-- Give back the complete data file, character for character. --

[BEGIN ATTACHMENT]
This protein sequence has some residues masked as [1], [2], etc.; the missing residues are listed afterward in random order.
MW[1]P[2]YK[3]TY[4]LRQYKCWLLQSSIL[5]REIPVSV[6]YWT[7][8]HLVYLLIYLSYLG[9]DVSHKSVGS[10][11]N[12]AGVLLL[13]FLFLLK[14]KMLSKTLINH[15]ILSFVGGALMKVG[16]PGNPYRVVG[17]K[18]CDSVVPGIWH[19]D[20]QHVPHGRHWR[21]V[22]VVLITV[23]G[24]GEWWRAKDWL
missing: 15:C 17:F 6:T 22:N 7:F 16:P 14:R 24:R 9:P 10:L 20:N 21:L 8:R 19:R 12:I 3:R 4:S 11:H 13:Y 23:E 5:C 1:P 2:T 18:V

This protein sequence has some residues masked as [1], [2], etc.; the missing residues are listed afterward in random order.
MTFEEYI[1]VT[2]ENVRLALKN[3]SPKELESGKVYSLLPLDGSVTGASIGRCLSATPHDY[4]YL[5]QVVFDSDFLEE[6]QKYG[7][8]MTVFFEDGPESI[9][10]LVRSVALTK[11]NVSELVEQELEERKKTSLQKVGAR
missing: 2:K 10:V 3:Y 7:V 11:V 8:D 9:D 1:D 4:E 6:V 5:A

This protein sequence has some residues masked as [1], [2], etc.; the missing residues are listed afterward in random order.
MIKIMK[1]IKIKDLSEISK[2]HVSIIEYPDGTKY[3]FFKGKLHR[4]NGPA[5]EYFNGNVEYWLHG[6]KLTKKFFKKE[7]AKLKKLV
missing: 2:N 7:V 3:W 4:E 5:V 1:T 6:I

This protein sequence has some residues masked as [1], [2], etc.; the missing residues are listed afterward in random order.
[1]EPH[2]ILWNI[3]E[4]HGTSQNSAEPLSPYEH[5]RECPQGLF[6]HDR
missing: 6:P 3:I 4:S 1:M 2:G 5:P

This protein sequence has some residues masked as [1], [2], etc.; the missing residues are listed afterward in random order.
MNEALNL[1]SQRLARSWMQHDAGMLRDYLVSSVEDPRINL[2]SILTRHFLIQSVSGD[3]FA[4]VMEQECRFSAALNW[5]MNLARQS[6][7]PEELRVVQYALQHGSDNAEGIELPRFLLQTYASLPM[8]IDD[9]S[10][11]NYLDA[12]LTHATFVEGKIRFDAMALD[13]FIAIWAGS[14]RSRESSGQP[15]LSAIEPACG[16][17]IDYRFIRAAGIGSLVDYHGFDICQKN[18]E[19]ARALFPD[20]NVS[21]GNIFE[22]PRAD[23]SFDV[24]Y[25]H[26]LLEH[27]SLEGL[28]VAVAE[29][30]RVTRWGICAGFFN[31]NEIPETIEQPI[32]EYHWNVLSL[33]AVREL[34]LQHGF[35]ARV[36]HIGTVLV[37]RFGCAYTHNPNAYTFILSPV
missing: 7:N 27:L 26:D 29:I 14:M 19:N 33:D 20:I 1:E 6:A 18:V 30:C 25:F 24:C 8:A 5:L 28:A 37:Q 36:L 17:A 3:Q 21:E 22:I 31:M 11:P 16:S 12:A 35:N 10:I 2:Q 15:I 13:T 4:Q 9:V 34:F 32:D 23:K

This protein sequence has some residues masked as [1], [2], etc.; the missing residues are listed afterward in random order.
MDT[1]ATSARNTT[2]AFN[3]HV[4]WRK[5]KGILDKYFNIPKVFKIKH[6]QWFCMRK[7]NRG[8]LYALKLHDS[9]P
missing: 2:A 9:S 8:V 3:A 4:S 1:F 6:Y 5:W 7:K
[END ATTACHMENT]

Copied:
This protein sequence has some residues masked as [1], [2], etc.; the missing residues are listed afterward in random order.
MW[1]P[2]YK[3]TY[4]LRQYKCWLLQSSIL[5]REIPVSV[6]YWT[7][8]HLVYLLIYLSYLG[9]DVSHKSVGS[10][11]N[12]AGVLLL[13]FLFLLK[14]KMLSKTLINH[15]ILSFVGGALMKVG[16]PGNPYRVVG[17]K[18]CDSVVPGIWH[19]D[20]QHVPHGRHWR[21]V[22]VVLITV[23]G[24]GEWWRAKDWL
missing: 15:C 17:F 6:T 22:N 7:F 16:P 14:R 24:R 9:P 10:L 20:N 21:L 8:R 19:R 12:I 3:R 4:S 11:H 13:Y 23:E 5:C 1:P 2:T 18:V

This protein sequence has some residues masked as [1], [2], etc.; the missing residues are listed afterward in random order.
MTFEEYI[1]VT[2]ENVRLALKN[3]SPKELESGKVYSLLPLDGSVTGASIGRCLSATPHDY[4]YL[5]QVVFDSDFLEE[6]QKYG[7][8]MTVFFEDGPESI[9][10]LVRSVALTK[11]NVSELVEQELEERKKTSLQKVGAR
missing: 2:K 10:V 3:Y 7:V 11:V 8:D 9:D 1:D 4:E 6:V 5:A

This protein sequence has some residues masked as [1], [2], etc.; the missing residues are listed afterward in random order.
MIKIMK[1]IKIKDLSEISK[2]HVSIIEYPDGTKY[3]FFKGKLHR[4]NGPA[5]EYFNGNVEYWLHG[6]KLTKKFFKKE[7]AKLKKLV
missing: 2:N 7:V 3:W 4:E 5:V 1:T 6:I

This protein sequence has some residues masked as [1], [2], etc.; the missing residues are listed afterward in random order.
[1]EPH[2]ILWNI[3]E[4]HGTSQNSAEPLSPYEH[5]RECPQGLF[6]HDR
missing: 6:P 3:I 4:S 1:M 2:G 5:P

This protein sequence has some residues masked as [1], [2], etc.; the missing residues are listed afterward in random order.
MNEALNL[1]SQRLARSWMQHDAGMLRDYLVSSVEDPRINL[2]SILTRHFLIQSVSGD[3]FA[4]VMEQECRFSAALNW[5]MNLARQS[6][7]PEELRVVQYALQHGSDNAEGIELPRFLLQTYASLPM[8]IDD[9]S[10][11]NYLDA[12]LTHATFVEGKIRFDAMALD[13]FIAIWAGS[14]RSRESSGQP[15]LSAIEPACG[16][17]IDYRFIRAAGIGSLVDYHGFDICQKN[18]E[19]ARALFPD[20]NVS[21]GNIFE[22]PRAD[23]SFDV[24]Y[25]H[26]LLEH[27]SLEGL[28]VAVAE[29][30]RVTRWGICAGFFN[31]NEIPETIEQPI[32]EYHWNVLSL[33]AVREL[34]LQHGF[35]ARV[36]HIGTVLV[37]RFGCAYTHNPNAYTFILSPV
missing: 7:N 27:L 26:D 29:I 14:M 19:N 33:D 20:I 1:E 6:A 18:V 30:C 25:F 24:C 8:A 5:L 28:A 37:Q 36:L 17:A 3:Q 21:E 22:I 31:M 11:P 16:S 12:A 35:N 10:I 2:Q 15:I 13:T 4:Q 9:V 34:F 32:D 23:K

This protein sequence has some residues masked as [1], [2], etc.; the missing residues are listed afterward in random order.
MDT[1]ATSARNTT[2]AFN[3]HV[4]WRK[5]KGILDKYFNIPKVFKIKH[6]QWFCMRK[7]NRG[8]LYALKLHDS[9]P
missing: 2:A 9:S 8:V 3:A 4:S 1:F 6:Y 5:W 7:K